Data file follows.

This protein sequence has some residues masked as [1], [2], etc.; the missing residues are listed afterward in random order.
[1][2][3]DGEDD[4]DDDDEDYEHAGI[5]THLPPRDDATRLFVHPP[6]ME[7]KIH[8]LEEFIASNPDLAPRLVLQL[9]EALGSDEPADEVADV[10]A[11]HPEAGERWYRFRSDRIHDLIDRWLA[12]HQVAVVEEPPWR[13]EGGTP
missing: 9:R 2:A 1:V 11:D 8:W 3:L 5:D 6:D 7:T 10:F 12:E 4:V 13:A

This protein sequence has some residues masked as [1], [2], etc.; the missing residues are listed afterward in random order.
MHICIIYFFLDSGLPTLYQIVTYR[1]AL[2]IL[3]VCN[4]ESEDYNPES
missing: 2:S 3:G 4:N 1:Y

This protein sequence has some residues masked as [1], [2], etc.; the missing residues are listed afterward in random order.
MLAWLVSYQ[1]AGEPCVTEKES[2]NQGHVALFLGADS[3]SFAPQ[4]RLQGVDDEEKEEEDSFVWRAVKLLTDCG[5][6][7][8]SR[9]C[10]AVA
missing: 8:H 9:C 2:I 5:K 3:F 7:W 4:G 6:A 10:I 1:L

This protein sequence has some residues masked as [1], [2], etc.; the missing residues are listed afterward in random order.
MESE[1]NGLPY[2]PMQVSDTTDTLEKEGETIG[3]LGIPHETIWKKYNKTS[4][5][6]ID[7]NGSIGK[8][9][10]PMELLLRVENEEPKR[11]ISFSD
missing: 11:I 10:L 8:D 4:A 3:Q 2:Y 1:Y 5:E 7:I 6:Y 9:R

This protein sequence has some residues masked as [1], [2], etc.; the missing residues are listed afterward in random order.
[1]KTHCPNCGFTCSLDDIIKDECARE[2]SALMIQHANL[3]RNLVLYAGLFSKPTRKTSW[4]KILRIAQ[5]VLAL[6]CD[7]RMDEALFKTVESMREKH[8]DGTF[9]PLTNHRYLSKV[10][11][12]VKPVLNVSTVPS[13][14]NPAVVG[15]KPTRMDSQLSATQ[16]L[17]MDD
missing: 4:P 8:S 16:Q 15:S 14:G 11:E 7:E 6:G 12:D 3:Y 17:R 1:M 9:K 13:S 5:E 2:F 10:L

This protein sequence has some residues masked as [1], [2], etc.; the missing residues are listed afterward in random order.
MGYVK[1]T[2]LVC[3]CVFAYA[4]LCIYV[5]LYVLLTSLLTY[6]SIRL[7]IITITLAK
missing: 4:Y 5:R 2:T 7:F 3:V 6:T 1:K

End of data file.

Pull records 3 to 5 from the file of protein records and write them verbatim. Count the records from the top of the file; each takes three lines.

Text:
This protein sequence has some residues masked as [1], [2], etc.; the missing residues are listed afterward in random order.
MLAWLVSYQ[1]AGEPCVTEKES[2]NQGHVALFLGADS[3]SFAPQ[4]RLQGVDDEEKEEEDSFVWRAVKLLTDCG[5][6][7][8]SR[9]C[10]AVA
missing: 8:H 9:C 2:I 5:K 3:F 7:W 4:G 6:A 10:I 1:L

This protein sequence has some residues masked as [1], [2], etc.; the missing residues are listed afterward in random order.
MESE[1]NGLPY[2]PMQVSDTTDTLEKEGETIG[3]LGIPHETIWKKYNKTS[4][5][6]ID[7]NGSIGK[8][9][10]PMELLLRVENEEPKR[11]ISFSD
missing: 11:I 10:L 8:D 4:A 3:Q 2:Y 1:Y 5:E 7:I 6:Y 9:R

This protein sequence has some residues masked as [1], [2], etc.; the missing residues are listed afterward in random order.
[1]KTHCPNCGFTCSLDDIIKDECARE[2]SALMIQHANL[3]RNLVLYAGLFSKPTRKTSW[4]KILRIAQ[5]VLAL[6]CD[7]RMDEALFKTVESMREKH[8]DGTF[9]PLTNHRYLSKV[10][11][12]VKPVLNVSTVPS[13][14]NPAVVG[15]KPTRMDSQLSATQ[16]L[17]MDD
missing: 4:P 8:S 16:Q 15:S 14:G 11:E 7:E 6:G 12:D 3:Y 17:R 1:M 9:K 13:S 5:E 2:F 10:L